Sometimes I wonder if businesses complicate things on purpose, or if they are just too harried to see the simple, client-centered solutions they could be using to make their customers feel cared for. It’s not really a magic ball, but putting yourself in the place of your customer allows you to serve them in ways that offer them greater benefit, plus provide you with higher customer retention. I’ll share three scenarios where a company got a little off track, and offer a solution after each that can help better control resources, make a client happy, and make you just a bit more intuitive where their care is concerned.
Scenario 1: Recently I received instructions for some steps I needed to follow to set up a new web marketing app I’m testing – the instructions arrived via email and had a “.docx” extension – I’d never heard of this extension, but apparently it’s some sort of XML dealy. So, what if I’m not a 2007 Word user (which I’m not, I use OpenOffice) and what if I’m not as computer literate as some? In this case, it didn’t open on the first or second try, so after downloading some things, I finally got it to open. BUT, what a waste of time, 40 minutes, to be exact.
Solution: Either ask your client how they’d like the information (manuals, instructions, warranties could all be provided this way) or offer them a link where they can retrieve it online; offer many options for the format. Certainly most would consider a .pdf to be fine, but just ask and don’t assume your client is using the same desktop tools or platform you are, or that they’re as tied to technology as you. Also consider that some people use multiple computers, so make login as simple as possible.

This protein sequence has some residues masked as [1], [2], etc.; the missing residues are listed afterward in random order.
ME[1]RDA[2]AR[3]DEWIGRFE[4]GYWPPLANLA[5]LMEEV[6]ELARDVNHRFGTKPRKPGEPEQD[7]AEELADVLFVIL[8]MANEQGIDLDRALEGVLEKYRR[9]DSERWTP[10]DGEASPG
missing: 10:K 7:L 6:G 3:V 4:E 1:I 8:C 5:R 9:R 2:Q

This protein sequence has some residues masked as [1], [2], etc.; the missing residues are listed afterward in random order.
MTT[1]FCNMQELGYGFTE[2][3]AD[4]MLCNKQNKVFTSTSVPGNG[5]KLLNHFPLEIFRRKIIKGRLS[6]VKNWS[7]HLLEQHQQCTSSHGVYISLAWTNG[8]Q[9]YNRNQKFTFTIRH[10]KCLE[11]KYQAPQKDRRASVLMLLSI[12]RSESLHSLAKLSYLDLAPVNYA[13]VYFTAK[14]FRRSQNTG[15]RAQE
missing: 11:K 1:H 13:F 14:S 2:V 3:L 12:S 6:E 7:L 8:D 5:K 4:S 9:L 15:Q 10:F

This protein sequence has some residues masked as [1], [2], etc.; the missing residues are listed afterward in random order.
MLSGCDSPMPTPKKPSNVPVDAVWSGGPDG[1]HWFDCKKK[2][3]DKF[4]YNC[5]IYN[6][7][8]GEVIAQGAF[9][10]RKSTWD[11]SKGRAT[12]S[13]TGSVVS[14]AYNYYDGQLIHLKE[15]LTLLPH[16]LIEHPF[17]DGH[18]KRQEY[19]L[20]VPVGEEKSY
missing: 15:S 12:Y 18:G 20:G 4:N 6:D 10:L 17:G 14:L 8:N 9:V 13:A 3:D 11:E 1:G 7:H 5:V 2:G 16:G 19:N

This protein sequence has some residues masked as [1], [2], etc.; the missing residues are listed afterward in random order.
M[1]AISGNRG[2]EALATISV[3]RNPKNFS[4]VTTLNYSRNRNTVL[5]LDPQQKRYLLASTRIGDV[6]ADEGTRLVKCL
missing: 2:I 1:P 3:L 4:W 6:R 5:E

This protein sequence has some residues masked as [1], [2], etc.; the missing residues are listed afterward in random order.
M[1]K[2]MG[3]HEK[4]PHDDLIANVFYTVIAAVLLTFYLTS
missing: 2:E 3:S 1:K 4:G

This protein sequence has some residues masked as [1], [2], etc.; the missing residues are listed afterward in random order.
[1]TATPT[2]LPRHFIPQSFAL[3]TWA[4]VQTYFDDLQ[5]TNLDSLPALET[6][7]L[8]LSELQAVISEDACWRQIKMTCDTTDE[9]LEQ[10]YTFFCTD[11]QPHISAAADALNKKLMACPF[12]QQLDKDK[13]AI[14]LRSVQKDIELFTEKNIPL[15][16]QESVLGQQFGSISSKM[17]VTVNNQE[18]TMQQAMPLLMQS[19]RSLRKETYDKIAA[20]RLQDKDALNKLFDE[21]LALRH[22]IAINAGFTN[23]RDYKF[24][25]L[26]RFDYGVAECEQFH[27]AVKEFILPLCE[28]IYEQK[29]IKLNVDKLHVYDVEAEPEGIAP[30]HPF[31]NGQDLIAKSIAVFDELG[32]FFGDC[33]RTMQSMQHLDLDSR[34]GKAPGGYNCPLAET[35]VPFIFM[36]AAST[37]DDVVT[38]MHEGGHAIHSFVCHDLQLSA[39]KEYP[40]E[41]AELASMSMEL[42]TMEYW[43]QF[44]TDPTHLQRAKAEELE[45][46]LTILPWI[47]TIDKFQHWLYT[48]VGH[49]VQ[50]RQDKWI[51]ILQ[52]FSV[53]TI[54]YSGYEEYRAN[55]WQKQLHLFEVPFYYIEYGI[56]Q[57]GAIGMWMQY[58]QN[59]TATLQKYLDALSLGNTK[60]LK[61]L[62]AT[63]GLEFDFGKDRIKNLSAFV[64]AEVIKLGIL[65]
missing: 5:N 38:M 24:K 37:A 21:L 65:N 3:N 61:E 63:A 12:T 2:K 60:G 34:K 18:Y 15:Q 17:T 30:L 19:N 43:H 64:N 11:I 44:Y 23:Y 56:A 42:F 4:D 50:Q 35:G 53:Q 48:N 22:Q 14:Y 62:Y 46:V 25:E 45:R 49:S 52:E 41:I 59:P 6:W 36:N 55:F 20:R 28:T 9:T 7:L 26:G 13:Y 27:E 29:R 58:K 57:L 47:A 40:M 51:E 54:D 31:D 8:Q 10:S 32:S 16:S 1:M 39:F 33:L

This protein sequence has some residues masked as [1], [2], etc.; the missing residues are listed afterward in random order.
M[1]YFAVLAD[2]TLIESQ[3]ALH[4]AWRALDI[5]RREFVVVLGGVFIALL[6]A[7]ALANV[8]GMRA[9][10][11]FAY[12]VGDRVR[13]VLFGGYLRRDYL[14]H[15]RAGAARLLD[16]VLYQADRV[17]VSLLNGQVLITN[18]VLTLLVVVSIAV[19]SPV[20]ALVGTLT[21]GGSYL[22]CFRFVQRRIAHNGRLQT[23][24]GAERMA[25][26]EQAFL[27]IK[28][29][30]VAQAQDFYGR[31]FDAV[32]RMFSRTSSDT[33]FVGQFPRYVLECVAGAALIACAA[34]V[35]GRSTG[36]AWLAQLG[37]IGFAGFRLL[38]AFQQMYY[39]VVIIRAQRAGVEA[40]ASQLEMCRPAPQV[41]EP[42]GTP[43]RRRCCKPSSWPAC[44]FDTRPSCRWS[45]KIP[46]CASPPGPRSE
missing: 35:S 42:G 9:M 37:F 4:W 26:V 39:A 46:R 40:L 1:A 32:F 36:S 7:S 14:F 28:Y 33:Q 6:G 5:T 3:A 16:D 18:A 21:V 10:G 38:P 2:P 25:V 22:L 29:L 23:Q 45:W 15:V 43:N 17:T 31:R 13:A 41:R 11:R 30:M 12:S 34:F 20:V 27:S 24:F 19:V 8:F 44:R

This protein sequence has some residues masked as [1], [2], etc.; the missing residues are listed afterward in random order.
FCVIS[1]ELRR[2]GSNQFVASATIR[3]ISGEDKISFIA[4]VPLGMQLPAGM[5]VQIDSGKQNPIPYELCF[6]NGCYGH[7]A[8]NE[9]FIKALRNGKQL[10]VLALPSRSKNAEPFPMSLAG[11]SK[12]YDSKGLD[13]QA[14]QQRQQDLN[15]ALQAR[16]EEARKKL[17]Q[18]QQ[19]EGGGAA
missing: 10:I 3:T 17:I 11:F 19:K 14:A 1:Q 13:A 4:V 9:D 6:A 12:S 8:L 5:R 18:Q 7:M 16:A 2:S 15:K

Scenario 2: While registering for a class online, they tell me, “We don’t take credit cards, you’ll have to bring a check at the time of class.” What is this, 1973? Frankly, I probably write 5 checks a year and I never carry my checkbook anywhere. I’m not alone; many use debit and credit cards as a standard course of payment every day.
Solution: Be prepared to let customers pay in any fashion they please, including online or in person with cash, credit cards or checks. If you don’t want the expense of a fulltime merchant account through your bank, you can use PayPal or similar, but offer options and your customers will use the one that suits them best.
Scenario 3: I’m in the grocery store and the cashier chirps the typical, “Did you find everything you needed?”, to which I replied, “No, you guys really have a weak selection of tofu,” and no joke, here’s his response, “Oh, that’s too bad, we can’t do anything about that up here, we just take your money and bag your groceries.” Great, so they offer one brand of tofu in two styles, and for me, there’s no chance of seeing others in the future? Here’s a person at the front line, dealing with customers; what better place to serve a customers needs?
Solution: Offer your clients multiple ways to get the items they want, even if it means sending them to a competitor. While you can’t be expected to have every item in the world in your store, you should be paying close attention to trends (and folks, in Boulder, Colorado, tofu is extremely popular.) Train your staff to have cards in hand that say “I want XYZ, please notify me when it arrives.” Maybe even offer a little feedback box in certain sections of the store and take a pulse on what customers are asking for. Many traditional stores are expanding the organic and natural food selections they offer, so what better place to get input? Have an online “form” where they can make requests like this and notify them through email when it arrives in your store.
Being intuitive with your customers seems like a lot of work, but really all it is is taking the time to think like a consumer versus thinking like a “suit.” It might seem like a lot of groundwork to set up, but try running your business without your customers and then you’ll get a glimpse of what’s really hard…trying to keep the doors open when after your customers have stopped doing business with you.